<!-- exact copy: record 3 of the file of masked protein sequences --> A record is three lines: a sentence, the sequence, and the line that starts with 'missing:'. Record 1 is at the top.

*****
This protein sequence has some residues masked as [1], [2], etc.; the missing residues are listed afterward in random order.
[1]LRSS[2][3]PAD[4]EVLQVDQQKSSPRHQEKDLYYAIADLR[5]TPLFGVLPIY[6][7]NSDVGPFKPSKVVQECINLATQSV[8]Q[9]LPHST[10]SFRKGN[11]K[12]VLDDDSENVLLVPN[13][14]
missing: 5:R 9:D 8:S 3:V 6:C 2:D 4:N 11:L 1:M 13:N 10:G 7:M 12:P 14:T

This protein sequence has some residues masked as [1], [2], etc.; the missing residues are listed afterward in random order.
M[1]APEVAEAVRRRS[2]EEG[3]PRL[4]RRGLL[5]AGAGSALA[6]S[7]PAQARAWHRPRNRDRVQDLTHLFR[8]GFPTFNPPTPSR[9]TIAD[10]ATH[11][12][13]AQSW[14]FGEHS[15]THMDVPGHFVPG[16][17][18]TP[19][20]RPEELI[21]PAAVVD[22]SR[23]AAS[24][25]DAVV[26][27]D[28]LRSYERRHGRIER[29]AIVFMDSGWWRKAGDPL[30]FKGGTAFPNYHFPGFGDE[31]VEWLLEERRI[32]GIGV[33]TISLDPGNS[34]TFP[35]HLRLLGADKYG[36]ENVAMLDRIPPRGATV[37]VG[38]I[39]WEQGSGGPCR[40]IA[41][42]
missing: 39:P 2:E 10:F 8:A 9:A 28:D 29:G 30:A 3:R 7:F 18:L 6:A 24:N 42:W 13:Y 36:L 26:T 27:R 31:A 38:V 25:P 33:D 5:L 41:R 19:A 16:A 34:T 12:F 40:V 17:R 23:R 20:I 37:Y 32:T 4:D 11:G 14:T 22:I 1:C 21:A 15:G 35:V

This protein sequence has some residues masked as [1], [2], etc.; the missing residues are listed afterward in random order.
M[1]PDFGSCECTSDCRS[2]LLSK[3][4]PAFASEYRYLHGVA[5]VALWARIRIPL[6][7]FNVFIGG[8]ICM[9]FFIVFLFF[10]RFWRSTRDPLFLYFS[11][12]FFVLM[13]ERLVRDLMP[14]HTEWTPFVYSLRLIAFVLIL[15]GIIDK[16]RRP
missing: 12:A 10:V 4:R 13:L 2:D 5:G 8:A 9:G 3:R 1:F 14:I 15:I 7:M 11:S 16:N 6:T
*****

This protein sequence has some residues masked as [1], [2], etc.; the missing residues are listed afterward in random order.
M[1]PDFGSCECTSDCRS[2]LLSK[3][4]PAFASEYRYLHGVA[5]VALWARIRIPL[6][7]FNVFIGG[8]ICM[9]FFIVFLFF[10]RFWRSTRDPLFLYFS[11][12]FFVLM[13]ERLVRDLMP[14]HTEWTPFVYSLRLIAFVLIL[15]GIIDK[16]RRP
missing: 12:A 10:V 4:R 13:L 2:D 5:G 8:A 9:G 3:R 1:F 14:I 15:I 7:M 11:S 16:N 6:T